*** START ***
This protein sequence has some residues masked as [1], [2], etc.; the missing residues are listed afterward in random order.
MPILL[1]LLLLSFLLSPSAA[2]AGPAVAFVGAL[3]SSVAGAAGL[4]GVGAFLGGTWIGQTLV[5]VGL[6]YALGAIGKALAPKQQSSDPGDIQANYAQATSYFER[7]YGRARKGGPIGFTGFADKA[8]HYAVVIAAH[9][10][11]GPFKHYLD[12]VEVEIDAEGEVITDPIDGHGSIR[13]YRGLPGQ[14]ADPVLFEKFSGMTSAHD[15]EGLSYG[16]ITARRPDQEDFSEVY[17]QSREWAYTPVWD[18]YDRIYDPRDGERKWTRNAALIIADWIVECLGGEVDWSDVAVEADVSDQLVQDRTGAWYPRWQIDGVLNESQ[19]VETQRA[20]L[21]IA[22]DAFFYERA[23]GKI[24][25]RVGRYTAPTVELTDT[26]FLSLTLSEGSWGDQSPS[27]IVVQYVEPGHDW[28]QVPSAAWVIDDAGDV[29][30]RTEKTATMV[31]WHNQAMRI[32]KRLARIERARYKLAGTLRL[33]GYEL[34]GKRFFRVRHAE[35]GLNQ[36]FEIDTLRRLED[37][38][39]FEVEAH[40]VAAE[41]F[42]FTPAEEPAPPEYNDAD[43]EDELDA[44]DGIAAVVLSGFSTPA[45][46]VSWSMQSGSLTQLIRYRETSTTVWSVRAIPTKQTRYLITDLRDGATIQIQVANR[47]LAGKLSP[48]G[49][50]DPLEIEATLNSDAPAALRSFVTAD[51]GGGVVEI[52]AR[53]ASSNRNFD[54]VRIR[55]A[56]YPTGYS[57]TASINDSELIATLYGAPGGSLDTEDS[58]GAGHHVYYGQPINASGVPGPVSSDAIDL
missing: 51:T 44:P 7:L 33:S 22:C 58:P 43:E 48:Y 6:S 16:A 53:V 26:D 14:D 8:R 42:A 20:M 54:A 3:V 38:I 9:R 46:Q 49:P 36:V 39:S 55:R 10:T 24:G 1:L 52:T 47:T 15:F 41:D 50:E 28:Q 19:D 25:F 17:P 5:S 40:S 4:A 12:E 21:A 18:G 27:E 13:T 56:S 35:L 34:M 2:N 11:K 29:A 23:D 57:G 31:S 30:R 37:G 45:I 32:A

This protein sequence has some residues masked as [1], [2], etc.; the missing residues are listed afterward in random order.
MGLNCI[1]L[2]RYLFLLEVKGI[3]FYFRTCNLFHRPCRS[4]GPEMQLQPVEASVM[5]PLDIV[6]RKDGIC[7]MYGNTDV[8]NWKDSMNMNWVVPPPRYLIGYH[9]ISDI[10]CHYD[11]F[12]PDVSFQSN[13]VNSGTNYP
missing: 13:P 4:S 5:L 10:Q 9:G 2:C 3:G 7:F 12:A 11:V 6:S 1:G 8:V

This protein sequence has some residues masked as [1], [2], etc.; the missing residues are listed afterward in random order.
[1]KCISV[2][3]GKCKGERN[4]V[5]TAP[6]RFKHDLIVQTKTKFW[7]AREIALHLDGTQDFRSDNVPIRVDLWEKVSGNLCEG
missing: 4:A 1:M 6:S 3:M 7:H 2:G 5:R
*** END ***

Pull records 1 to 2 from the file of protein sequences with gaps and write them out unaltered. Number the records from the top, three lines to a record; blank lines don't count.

This protein sequence has some residues masked as [1], [2], etc.; the missing residues are listed afterward in random order.
MPILL[1]LLLLSFLLSPSAA[2]AGPAVAFVGAL[3]SSVAGAAGL[4]GVGAFLGGTWIGQTLV[5]VGL[6]YALGAIGKALAPKQQSSDPGDIQANYAQATSYFER[7]YGRARKGGPIGFTGFADKA[8]HYAVVIAAH[9][10][11]GPFKHYLD[12]VEVEIDAEGEVITDPIDGHGSIR[13]YRGLPGQ[14]ADPVLFEKFSGMTSAHD[15]EGLSYG[16]ITARRPDQEDFSEVY[17]QSREWAYTPVWD[18]YDRIYDPRDGERKWTRNAALIIADWIVECLGGEVDWSDVAVEADVSDQLVQDRTGAWYPRWQIDGVLNESQ[19]VETQRA[20]L[21]IA[22]DAFFYERA[23]GKI[24][25]RVGRYTAPTVELTDT[26]FLSLTLSEGSWGDQSPS[27]IVVQYVEPGHDW[28]QVPSAAWVIDDAGDV[29][30]RTEKTATMV[31]WHNQAMRI[32]KRLARIERARYKLAGTLRL[33]GYEL[34]GKRFFRVRHAE[35]GLNQ[36]FEIDTLRRLED[37][38][39]FEVEAH[40]VAAE[41]F[42]FTPAEEPAPPEYNDAD[43]EDELDA[44]DGIAAVVLSGFSTPA[45][46]VSWSMQSGSLTQLIRYRETSTTVWSVRAIPTKQTRYLITDLRDGATIQIQVANR[47]LAGKLSP[48]G[49][50]DPLEIEATLNSDAPAALRSFVTAD[51]GGGVVEI[52]AR[53]ASSNRNFD[54]VRIR[55]A[56]YPTGYS[57]TASINDSELIATLYGAPGGSLDTEDS[58]GAGHHVYYGQPINASGVPGPVSSDAIDL
missing: 51:T 44:P 7:L 33:S 22:C 58:P 43:E 48:Y 6:S 16:A 53:V 26:D 14:D 8:R 42:A 20:M 54:A 3:V 38:I 9:R 46:Q 49:P 36:V 39:S 55:R 10:T 24:G 1:L 52:T 47:T 15:F 41:D 50:E 28:Q 19:D 25:F 17:P 5:S 40:S 4:A 12:E 21:A 18:G 27:E 13:T 56:S 35:L 34:M 2:N 11:K 29:A 23:D 57:G 31:S 30:R 37:G 45:I 32:A

This protein sequence has some residues masked as [1], [2], etc.; the missing residues are listed afterward in random order.
MGLNCI[1]L[2]RYLFLLEVKGI[3]FYFRTCNLFHRPCRS[4]GPEMQLQPVEASVM[5]PLDIV[6]RKDGIC[7]MYGNTDV[8]NWKDSMNMNWVVPPPRYLIGYH[9]ISDI[10]CHYD[11]F[12]PDVSFQSN[13]VNSGTNYP
missing: 13:P 4:S 5:L 10:Q 9:G 2:C 3:G 7:F 12:A 11:V 6:S 1:G 8:V